Growing up as I did largely outside the church, I have only three distinct memories of church from my childhood: a sunrise Easter service at the high school track field where my feet froze inside my thin dress shoes, the beauty of a candlelight Christmas Eve service from the balcony of the Methodist church near my home, and being transfixed by the stained glass window of Jesus carrying a lamb across His shoulders while attending church with my grandfather one clear spring morning, a morning my grandfather solemnly but joyfully identified as Good Shepherd Sunday. The image of Jesus as the Good Shepherd was of supreme importance to my grandfather, and judging by the frequency of its appearance in the windows, iconography, and Sunday school classrooms of other churches I have visited, it is clear he was not alone.
How strange then that while planning worship for my congregation, which uses a mix of traditional and contemporary worship music, that there are very few musical selections that focus on this imagery. Calvin College’s Hymnary.org notes very few hymns that are shared widely across enough hymnals to be reasonably deemed “ecumenical,” and almost no contemporary worship music focuses on this image of Scripture, so central to the piety of former generations. Oh, there are tune that make passing reference to it, but in contrast to the visual imagery present in the church, there are few that focus and meditate upon it. What gives?
Perhaps it is because the image of Jesus as shepherd is distant from our contemporary experience. Fewer than 10% of Americans are engaged in agrarian vocations anymore. But that would not explain the lack in traditional hymnody. I suspect that the reason for the lack of Good Shepherd imagery in the church’s life is a little more spiritual in its origin. That is to say, once we move beyond a few comforting thoughts about Jesus bringing back those who stray (like that window in my childhood), binding up the injured, and the like, if we are going to fill in several stanzas of metered singing with theologically edifying lyrics, we are left reflecting on the fact that if Jesus is the Good Shepherd, we are the sheep in need of such care.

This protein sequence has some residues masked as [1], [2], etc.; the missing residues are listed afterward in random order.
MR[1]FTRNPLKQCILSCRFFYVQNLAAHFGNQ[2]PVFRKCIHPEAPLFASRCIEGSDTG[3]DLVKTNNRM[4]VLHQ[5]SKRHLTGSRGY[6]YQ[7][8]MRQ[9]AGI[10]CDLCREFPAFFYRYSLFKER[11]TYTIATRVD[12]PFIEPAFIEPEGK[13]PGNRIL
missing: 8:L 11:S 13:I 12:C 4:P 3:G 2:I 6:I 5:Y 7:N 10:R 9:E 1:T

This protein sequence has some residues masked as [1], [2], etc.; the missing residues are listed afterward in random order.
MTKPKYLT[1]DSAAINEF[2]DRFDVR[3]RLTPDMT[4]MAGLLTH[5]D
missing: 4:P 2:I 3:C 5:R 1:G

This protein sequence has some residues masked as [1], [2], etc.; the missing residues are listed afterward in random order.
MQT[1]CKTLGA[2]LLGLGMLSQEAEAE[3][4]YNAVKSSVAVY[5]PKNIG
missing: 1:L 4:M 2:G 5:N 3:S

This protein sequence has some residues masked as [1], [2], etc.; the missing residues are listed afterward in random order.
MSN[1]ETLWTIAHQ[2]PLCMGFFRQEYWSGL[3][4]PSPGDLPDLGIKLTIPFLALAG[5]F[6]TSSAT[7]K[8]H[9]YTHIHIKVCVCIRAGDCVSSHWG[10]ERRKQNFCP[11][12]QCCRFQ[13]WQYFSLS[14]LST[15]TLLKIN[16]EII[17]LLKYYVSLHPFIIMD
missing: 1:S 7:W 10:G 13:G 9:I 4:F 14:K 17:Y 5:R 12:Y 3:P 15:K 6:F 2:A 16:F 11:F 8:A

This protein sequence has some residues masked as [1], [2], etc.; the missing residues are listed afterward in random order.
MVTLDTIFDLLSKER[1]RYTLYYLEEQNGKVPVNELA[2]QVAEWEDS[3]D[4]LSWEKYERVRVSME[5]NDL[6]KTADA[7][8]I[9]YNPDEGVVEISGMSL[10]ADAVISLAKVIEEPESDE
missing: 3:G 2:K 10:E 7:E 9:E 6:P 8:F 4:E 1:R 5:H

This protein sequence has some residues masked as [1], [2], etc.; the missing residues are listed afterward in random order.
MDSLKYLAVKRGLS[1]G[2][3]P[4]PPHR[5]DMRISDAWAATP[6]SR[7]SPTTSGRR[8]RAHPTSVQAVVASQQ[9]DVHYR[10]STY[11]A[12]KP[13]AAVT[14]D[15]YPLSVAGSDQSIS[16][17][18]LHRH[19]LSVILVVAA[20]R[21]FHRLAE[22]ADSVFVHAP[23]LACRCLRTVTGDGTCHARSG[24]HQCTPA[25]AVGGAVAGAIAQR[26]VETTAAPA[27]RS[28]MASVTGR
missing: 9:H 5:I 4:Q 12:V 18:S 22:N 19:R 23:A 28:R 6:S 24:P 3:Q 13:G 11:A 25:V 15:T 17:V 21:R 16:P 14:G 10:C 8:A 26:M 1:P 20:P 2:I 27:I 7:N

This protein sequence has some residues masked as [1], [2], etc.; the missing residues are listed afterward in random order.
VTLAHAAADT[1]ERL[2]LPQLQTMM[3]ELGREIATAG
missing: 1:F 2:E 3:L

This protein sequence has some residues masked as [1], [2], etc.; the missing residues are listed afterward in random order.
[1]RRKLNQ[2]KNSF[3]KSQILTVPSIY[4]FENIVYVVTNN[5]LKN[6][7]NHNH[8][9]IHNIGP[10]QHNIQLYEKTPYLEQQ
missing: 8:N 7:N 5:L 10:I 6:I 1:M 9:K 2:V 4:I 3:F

It’s not fun to focus on the fact that we are such spiritually impoverished creatures. It doesn’t feel like living the victorious Christian life to spend significant time singing into our resistant hearts and minds the reality that we are hopelessly stupid and needy. It’s not flattering to reflect that left to our own devices, we end up in lousy pastures beside turbulent waters, scattered and futile in our efforts, and in the worst case, cornered and devoured by the wolves of our own cunning. It is important that we never forget that the concentration camps and gulags that consumed the lives of millions—not to mention that eugenics that is becoming intellectually respectable once again—were birthed in the lecture halls and salons of humanity’s best and brightest and championed by politicians and progressive clergy of the day as the surest avenue toward a brighter future for humanity, the way to be on “the right side of history.”
A shepherd doesn’t ask the sheep’s opinions on which pasture they would like to graze, for he knows their opinion is of no consequence compared to his own. So it is with Jesus. His self-designation as our Good Shepherd means not just that He seeks us out, binds up our wounds, and leads us to green pastures beside still waters, restoring our souls, it also means that He is the Authority in our lives, handing out commands, directing our lives, and when necessary chastening harshly with His rod and staff.
These are not convenient or comforting truths, but they are necessary for us to remember—often. We can and must sing to ourselves about the Good Shepherd and remember ourselves as sheep, taking comfort in the harshness of that reality, for that is the way reality tends to be; harsh, not conforming to our wishes or the fond imaginings of our hearts. The Good Shepherd commands us, corrects us, and leads us… all so that He may in the end restore our souls.